Who doesn’t like penguins? It's not surprising that every year nearly half a million penguin watchers make the 45-minute ferry trip to Phillip Island on Australia’s south-eastern coast to see these cute little birds in their natural habitat.
Thanks to Peter Dann, Research Manager at the Phillip Island Nature Park, his hard work to turn the nature park into what it is today means visitors can enjoy up-close encounters with this ever-growing penguin colony. Peter tells us about his love for the island and its mischievous little residents.
“I’m fortunate enough to be able to call myself one of Australia’s top penguin researchers, and have what many would consider a very desirable job.
For me, watching the ‘Penguin Parade’ is a miraculous experience. Seeing their white bellies as they waddle up the sands at dusk and listening to the young as they squeak in anticipation is what led me to live here. But these little creatures haven’t always been so lucky to have the protection of the island behind them.
After completing a Bachelor of Science at Melbourne University, I went to Phillip Island in 1980 to take up a three-year post-doctoral position as a Research Biologist.
As the first full-time scientist at the ‘Penguin Parade’, I soon moved into a neighbouring house opposite the colony. But living alongside the penguins wasn’t quite as idyllic as I had first imagined… Turns out they are very noisy little creatures!
As any visitor will agree, these birds are very social and extremely vocal at night. During the day they’re either at sea or resting in their burrows, but after dark the colony comes alive. It wasn’t uncommon to hear penguins braying in the middle of the night, and the ones under my house enjoyed waking me up before dawn as they left to go to sea.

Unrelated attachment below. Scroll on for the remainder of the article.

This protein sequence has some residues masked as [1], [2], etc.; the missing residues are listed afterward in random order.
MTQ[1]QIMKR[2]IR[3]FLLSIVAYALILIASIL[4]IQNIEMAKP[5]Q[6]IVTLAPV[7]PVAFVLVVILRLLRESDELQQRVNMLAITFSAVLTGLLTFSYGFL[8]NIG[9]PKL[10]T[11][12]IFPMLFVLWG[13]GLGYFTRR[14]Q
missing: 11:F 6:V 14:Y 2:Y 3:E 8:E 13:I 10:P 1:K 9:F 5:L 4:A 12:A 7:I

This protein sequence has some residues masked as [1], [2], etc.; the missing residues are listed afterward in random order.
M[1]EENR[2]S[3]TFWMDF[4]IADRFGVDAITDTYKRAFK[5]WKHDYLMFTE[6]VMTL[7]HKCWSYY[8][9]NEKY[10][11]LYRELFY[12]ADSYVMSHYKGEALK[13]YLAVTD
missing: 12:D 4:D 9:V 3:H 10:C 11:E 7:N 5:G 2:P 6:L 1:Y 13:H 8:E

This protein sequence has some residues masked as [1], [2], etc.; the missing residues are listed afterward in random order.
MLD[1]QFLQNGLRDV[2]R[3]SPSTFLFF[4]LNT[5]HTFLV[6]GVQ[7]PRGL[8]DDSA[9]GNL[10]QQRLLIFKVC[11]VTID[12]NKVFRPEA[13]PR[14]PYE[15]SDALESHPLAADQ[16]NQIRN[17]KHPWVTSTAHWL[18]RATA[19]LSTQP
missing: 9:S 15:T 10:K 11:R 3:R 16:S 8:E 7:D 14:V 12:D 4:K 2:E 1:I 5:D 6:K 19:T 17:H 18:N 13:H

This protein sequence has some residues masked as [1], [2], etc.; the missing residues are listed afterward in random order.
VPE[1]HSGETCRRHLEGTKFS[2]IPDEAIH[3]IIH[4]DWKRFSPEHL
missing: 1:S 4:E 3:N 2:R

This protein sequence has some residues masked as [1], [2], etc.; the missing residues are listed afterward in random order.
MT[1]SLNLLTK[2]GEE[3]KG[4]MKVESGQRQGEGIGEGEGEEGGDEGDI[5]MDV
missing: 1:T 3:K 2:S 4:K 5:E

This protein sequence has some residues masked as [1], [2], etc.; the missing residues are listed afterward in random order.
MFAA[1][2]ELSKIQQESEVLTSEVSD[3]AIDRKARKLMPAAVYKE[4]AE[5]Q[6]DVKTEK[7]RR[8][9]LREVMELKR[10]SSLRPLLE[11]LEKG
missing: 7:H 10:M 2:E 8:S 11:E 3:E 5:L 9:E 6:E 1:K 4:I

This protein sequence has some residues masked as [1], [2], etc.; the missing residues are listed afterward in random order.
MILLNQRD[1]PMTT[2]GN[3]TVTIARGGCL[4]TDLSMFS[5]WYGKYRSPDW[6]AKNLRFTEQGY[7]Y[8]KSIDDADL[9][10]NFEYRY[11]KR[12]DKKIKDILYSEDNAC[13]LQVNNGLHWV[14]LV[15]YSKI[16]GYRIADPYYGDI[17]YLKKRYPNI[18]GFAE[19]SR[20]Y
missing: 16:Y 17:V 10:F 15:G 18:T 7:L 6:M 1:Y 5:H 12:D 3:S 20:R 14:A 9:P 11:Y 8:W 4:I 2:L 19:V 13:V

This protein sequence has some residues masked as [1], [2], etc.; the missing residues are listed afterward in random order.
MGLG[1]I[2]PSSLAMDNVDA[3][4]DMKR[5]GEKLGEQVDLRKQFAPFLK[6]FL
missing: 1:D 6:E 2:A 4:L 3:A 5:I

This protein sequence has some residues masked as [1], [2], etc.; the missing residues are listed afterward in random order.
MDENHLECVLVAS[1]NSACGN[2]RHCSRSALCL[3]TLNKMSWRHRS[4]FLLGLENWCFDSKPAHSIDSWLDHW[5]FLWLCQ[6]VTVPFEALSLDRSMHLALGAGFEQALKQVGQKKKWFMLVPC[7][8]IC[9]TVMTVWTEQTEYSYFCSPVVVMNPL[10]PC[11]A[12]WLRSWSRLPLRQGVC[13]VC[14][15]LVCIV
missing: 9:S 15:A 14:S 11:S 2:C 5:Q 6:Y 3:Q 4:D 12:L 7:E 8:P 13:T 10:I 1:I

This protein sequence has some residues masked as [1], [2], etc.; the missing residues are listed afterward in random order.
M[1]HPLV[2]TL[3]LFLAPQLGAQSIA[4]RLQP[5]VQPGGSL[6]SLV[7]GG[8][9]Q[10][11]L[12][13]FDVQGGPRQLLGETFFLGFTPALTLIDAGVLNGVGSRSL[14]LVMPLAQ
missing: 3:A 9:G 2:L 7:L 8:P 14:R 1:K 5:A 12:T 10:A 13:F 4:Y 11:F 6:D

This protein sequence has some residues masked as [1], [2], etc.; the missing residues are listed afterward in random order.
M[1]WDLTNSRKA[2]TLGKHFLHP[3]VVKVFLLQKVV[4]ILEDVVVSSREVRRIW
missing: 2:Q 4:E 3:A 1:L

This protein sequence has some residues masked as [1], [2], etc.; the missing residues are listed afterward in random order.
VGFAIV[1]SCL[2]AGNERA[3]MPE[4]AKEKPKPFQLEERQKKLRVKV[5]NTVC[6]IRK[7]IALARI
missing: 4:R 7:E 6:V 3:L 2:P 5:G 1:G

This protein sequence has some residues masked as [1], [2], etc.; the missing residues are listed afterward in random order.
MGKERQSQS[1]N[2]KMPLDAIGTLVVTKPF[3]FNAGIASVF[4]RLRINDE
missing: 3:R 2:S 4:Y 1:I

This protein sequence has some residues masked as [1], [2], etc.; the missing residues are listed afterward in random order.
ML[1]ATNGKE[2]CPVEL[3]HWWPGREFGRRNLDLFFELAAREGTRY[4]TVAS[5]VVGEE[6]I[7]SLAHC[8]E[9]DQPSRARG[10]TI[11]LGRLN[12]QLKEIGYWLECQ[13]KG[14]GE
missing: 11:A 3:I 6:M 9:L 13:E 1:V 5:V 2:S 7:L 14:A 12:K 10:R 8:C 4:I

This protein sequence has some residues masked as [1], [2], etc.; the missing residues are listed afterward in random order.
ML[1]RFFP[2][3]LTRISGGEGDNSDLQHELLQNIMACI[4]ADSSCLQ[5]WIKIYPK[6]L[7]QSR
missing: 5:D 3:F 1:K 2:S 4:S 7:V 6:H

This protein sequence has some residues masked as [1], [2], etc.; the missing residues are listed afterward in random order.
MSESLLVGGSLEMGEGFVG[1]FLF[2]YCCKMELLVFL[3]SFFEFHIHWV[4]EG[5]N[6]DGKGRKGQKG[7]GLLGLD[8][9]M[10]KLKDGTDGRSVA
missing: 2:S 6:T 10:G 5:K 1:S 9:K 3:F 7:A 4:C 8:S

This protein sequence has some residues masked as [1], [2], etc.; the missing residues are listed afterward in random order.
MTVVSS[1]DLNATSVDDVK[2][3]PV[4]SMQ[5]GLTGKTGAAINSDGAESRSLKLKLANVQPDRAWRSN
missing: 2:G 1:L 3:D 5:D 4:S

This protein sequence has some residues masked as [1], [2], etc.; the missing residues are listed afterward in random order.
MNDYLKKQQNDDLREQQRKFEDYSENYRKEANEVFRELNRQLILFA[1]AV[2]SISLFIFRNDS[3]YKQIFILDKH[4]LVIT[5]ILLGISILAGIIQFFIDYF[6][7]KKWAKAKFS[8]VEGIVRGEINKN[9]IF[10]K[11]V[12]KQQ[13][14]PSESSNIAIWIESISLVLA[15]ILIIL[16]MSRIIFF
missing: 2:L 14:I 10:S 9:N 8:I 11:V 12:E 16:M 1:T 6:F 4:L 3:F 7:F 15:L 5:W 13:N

So, what does my job as a penguin researcher actually entail?
Originally, my job involved looking at the current population of penguins and their natural habitat. Having existed on the island for thousands of years, the penguins were now being affected by a newly built housing estate, along with the cars, pets and rubbish that came with it. With such a large number of the birds being regularly injured, I decided to set up a ‘hospital’ in my backyard.
However, despite my best efforts and the makeshift hospital, I predicted that by the mid-1990s the ‘Penguin Parade’ would be extinct, so I went to the state government with an idea to eliminate all human threat to the bird population.
With a successful case, over the past 25 years all houses in the estate were purchased by the government and have been removed from the colony. This resulted in a completely different Summerland Peninsula – a peninsula just for the penguins.
After such a successful renovation, Phillip Island Nature Park is now the perfect breeding environment for these precious little penguins and their numbers have more than doubled from an estimated 12,000 in 1984 to 32,000 today.
In 1988 Phillip Island Nature Park, a not-for-profit organisation, took over the management of the ‘Penguin Parade’. Being a self-funded organisation, the money that’s raised through visitors to the park is now invested into various conservation, research and education activities.
I can see quite clearly that tourism has been crucial in the protection of this colony and the visitors are playing an important role in the conservation of Phillip Island. As people flock to the ‘Penguin Parade’ to see the penguins returning to their nests at sunset, it’s gratifying to be able to share the experience and let visitors know that they’re helping to protect the island.
It really is one of the most magical places in the world, and I feel so lucky to be a part of it.”
Would you like to see these cute little penguins for yourself? Add a trip to Phillip Island onto your next visit to South Australia.
Don't worry! Little Penguins spend around 80% of their life in the ocean.